The Mars Volta are one of the bands today continuing the old legacy of classic prog rock bands like King Crimson, Yes, early Genesis, Jethro Tull, and others. Of course, they’ve got their own twist to the genre, further pushing the boundaries and going where no one ever dared to.
They’re also an inspiration to many other rock and metal fans, even famous musicians. As the band’s masterminds Omar Rodríguez-López and Cedric Bixler-Zavala revealed in an interview with Zane Lowe, Metallica used to come to their shows. And the funniest part is that they once refused a song request from the legendary metal band. The piece in question was “Inertiatic ESP.”
Bixler-Zavala recalls (via Metal Injection):
“We met them in New Zealand. They came to our show and they were like, are you going to play this song? We’re like, no, we don’t play that anymore. Sorry. And he’s there. I’m like, God, we should play it for him at least.”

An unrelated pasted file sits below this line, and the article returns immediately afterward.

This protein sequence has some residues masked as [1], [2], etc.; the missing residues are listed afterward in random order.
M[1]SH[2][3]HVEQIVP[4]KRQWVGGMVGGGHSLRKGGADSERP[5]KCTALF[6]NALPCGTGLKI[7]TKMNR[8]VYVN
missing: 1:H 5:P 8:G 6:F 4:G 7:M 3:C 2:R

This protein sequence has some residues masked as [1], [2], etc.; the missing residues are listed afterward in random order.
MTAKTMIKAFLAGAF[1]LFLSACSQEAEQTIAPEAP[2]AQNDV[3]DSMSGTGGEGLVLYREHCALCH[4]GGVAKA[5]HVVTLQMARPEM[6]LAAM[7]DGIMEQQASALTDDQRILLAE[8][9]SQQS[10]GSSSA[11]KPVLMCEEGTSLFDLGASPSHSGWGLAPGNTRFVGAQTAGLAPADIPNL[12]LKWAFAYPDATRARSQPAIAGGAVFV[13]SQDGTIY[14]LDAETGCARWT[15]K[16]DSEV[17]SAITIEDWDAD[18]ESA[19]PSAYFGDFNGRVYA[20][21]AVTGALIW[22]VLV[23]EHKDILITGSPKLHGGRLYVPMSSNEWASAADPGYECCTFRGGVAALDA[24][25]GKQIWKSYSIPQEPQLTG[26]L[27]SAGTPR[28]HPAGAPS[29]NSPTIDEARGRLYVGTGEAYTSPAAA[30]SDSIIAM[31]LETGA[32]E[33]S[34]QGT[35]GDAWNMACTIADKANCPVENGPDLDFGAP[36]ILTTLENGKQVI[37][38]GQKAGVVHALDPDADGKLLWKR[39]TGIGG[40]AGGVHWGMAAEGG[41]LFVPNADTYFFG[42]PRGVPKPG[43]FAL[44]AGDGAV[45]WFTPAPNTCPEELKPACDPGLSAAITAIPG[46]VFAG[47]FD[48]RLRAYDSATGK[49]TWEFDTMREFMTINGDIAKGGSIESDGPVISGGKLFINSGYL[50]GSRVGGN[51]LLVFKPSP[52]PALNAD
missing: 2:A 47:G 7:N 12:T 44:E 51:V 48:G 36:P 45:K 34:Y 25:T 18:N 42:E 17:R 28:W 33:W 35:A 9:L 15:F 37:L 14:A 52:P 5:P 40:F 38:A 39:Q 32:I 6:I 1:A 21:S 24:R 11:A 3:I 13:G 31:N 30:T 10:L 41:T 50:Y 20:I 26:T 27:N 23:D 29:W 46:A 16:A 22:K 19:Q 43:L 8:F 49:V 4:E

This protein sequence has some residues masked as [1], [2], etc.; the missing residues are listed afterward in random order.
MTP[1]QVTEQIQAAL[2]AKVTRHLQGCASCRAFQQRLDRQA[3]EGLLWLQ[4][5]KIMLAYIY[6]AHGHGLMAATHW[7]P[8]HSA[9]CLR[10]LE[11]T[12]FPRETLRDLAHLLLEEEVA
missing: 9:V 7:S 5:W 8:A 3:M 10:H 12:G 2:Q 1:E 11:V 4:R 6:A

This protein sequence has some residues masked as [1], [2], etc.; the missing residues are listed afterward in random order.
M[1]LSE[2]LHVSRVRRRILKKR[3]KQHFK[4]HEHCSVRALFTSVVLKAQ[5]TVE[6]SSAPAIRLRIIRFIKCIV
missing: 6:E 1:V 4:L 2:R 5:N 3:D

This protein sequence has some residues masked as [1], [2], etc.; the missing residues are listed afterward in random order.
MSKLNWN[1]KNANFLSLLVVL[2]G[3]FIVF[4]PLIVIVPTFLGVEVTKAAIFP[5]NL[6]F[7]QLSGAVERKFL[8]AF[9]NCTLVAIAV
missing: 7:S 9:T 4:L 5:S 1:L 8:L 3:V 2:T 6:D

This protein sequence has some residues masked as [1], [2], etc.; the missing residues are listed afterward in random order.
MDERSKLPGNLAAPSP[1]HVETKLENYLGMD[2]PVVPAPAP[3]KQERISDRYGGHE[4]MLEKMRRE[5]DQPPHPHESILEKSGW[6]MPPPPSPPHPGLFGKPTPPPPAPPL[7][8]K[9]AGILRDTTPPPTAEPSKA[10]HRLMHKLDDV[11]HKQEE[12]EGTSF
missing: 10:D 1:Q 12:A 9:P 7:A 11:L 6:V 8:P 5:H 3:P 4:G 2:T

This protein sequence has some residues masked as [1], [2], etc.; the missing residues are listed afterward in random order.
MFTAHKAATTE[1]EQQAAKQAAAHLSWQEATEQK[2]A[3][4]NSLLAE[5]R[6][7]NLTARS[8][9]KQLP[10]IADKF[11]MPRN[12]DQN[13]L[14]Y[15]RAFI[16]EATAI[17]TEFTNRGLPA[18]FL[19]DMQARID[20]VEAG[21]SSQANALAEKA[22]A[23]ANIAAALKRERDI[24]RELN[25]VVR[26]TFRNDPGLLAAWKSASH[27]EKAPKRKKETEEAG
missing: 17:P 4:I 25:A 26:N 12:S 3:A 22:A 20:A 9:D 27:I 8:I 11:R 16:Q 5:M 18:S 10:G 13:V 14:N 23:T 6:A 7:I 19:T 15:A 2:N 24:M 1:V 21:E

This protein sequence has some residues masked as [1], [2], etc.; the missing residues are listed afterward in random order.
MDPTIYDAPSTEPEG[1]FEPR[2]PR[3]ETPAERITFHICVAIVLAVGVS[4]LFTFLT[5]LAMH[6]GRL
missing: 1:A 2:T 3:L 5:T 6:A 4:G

“We didn’t play it. We were very stubborn about where we were. It was something from the first records. We were like, we’re here now. We understand people really love that, but we’re very selfish like that. But it was cool to meet them. It was like, wow.”
Rodríguez-López then recalled one occasion when Metallica covered the said song during one of their pre-show practice sessions. He offered:
“Yeah. You know how they rehearse or just jam before going on stage? They played at the stadium in walking distance from my house when I lived in Mexico. So, they played right at the, is that the little [spanish] I think it was. Yeah. Sorry Guadalajara if I got that wrong. They’re very particular about their… But so I walked up there, got it in and stuff and they invited me back there and then I could just see them whispering something. And then they played ‘Inertiatic.’ Yeah. It was really cool.”
“It was really cool. I felt honored just to be back there because that’s their private time before they go on stage. And the fact that they invited me to be in their space felt really beautiful. And we all grew up with that. We all grew up with that stuff.”